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Front Psychol. 2019 Jun 18;10:1361. doi: 10.3389/fpsyg.2019.01361. eCollection 2019.

Does Perceiving the Poor as Warm and the Rich as Cold Enhance Perceived Social Justice? The Effects of Activating Compensatory Stereotypes on Justice Perception.

Fu A1,2, Zhang Z1, He W3, Lin Z2, Wu N4, Hou G1, Yao T1,2.

Author information

1
College of Management and Economics, Tianjin University, Tianjin, China.
2
School of Management, Hainan University, Haikou, China.
3
School of Educational Science, Lingnan Normal University, Zhanjiang, China.
4
Department of Tourism Management, Hainan College of Economics and Business, Haikou, China.

Abstract

Compensatory stereotypes are the fundamental components of social perception, and competence and warmth are the two fundamental dimensions of social cognition. Previous studies have concluded that, to maintain belief in justice, the system justification motive leads people to believe that upper- and lower-class groups each have their own unique and mutually offsetting advantages and disadvantages (e.g., the rich have low warmth and the poor have high warmth). The present study introduced the variable of social justice perception (personal and systemic justice perception) and hypothesized that endowing upper-class groups with negative characteristics and lower-class groups with positive characteristics could enhance people's social justice perception. Participants were presented with vignettes that activated compensatory/non-compensatory stereotypes in four ways (compensatory competence, non-compensatory competence, compensatory warmth, non-compensatory warmth) regarding individuals described as rich and poor. Justice perception toward these individuals was then rated by the participants. The results showed that compensatory stereotypes triggered by system justification motives can affect the social justice perceptions of individuals to a certain extent. That is, perceiving the poor as warm and the rich as cold enhances perceived social justice, whereas perceiving the poor as competent and the rich as incompetent reduces perceived personal justice but does not affect perceived systemic justice. Especially in the context of the Chinese Confucian culture, which emphasizes warmth but ignores competence, the effect of compensatory stereotypes on perceptions of social justice underscores a cultural difference with the West that warmth is superior to competence. Further, compensatory stereotypes may be either beneficial for or detrimental to individuals of low socioeconomic status, and the results also question whether justice perception reflects the true fairness of society.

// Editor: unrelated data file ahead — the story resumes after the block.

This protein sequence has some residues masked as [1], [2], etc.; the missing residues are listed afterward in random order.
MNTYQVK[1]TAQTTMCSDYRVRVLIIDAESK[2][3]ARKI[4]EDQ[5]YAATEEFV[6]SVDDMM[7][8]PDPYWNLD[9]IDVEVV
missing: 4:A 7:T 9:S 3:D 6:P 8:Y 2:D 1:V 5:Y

KEYWORDS:

compensatory stereotypes; personal justice perception; stereotype content model; system justification motive; systemic justice perception

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